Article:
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Old 03-22-2013, 2:23 PM
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Ricky-Ray Ricky-Ray is offline
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Location: West Covina, CA
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Default Low Light Pistol Class, Saturday, April 13


This Class is a GO for this weekend. Still time to sign up!

Join us as Calgun’s teams up with Civilian Arms Training to bring you a low light pistol class.

Gun owners typically do not realize how potentially dangerous and ill-equipped one can be when it comes to self-defense in low-light or no-light scenarios. You are at a huge disadvantage when darkness prevents you from knowing what your surroundings are or what is beyond your threat.

Night shooting is probably one of the most over looked class to attend by even the most avid shooters. It doesn’t matter if you are agency personal or seasoned hunter or protecting the home, night shoots move you to the next level.

Statistically over 70% of shootings occur at night or under low light conditions. More often than not if you have not trained with your gun under low light or no light you will be seriously disadvantaged.

What to Bring:
• Pistol handgun with at least 3 mags (.22lr – 45acp acceptable)
• Weapon side thumb break retention holster – drop rigs & Serpa ok,
• Double mag carrier
• Comfortable loose fitting pants (BDU’s)
• At least 200 rounds of ammo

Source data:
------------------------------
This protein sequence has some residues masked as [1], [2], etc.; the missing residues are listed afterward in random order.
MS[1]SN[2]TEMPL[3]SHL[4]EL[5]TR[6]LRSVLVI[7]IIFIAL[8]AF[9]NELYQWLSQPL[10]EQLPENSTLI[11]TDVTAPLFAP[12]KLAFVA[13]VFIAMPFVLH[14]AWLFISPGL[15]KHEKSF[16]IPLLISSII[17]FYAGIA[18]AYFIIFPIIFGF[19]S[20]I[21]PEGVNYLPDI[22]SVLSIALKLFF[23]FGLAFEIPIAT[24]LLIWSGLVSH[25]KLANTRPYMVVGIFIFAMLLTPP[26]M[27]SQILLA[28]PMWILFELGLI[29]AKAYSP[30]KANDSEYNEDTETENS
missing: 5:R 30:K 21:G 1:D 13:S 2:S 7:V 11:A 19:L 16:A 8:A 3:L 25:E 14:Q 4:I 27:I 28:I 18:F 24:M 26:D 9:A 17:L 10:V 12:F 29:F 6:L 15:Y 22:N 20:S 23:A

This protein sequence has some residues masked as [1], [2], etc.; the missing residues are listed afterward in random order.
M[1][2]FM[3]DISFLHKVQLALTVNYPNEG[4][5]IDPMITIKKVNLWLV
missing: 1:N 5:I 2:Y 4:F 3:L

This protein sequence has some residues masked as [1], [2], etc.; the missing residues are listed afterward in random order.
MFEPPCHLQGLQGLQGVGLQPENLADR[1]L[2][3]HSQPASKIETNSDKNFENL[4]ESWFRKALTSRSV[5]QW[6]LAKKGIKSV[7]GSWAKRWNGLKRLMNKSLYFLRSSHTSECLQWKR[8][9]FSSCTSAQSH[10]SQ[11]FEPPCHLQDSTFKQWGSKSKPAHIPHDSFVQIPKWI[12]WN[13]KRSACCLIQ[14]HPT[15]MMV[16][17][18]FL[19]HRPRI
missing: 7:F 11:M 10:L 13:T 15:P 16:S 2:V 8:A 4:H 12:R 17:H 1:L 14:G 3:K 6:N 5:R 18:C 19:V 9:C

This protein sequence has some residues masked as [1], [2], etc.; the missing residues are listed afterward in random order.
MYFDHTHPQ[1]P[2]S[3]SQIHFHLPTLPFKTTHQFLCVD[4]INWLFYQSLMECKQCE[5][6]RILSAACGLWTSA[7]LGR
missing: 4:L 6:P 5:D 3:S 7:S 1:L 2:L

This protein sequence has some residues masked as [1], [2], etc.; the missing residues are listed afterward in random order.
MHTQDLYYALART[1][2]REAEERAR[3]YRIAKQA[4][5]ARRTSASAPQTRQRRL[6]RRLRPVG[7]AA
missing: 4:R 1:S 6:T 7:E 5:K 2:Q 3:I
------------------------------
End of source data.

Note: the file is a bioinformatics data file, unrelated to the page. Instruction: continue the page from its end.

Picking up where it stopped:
• Flashlight holster
• Surefire type light (Mag light ok) (limited rentals available)
• Surefire type light with Red or Green lens
• Plenty of fluids (i.e. water, Gatorade, etc.)
• Eye and ear protection
• Cold weather gear

Location: Burro Canyon Shooting Park, Range North 1
Date: Saturday, April 13, 2013; 5:30pm – 10:30pm
Cost: $90 includes range fee. Pay the day of. Cash or Check ok. No Credit Cards, no signal at Burro to run Credit Cards.
Class size: Limited to 20 students

Please send a PM to Ricky-Ray if you want to enroll.

Enrolled
1. pennys dad
2. Em1sniper
3. soopafly
4.
5.
6.
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"If you lead your life the right way, the karma will take care of itself. The dreams will come to you." - Randy Paush, Carnegie Mellon University


Last edited by Ricky-Ray; 04-14-2013 at 9:51 AM..
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Old 04-20-2013, 3:04 PM
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soopafly soopafly is offline
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Default AAR

Per Ricky Ray's request I am posting this AAR that I had originally given to a friend of mine that was interested in taking the class, but couldn't make it:
Quote:
I'll say right off the bat, overall it was a good class to take. This is, however, not intended for beginning shooters. They typically do not let you take the night pistol class unless you have already taken their defensive level 1 &2 (or equivalent) pistol classes. They made a special exemption this night for Calguns members that signed up. Lucky for me, I had experience on my side, and I was able to get up to speed quickly on things that the rest of the students already knew coming in to the class. They were big on safety, and had an excellent instructor-to-student ration this night(about 10 students, 5 instructors)

The first phase of instruction was a classroom type setting where the lead instructor talked about and demo'd the different handheld light holds in conjunction with a pistol, and the names for each technique. He went over the pros and cons and had us practice the various holds with our light and a bright orange training replica pistol. He also went over all the varieties of lights, the evolution of lighting systems over the years, and pros and cons of different lights on the market today.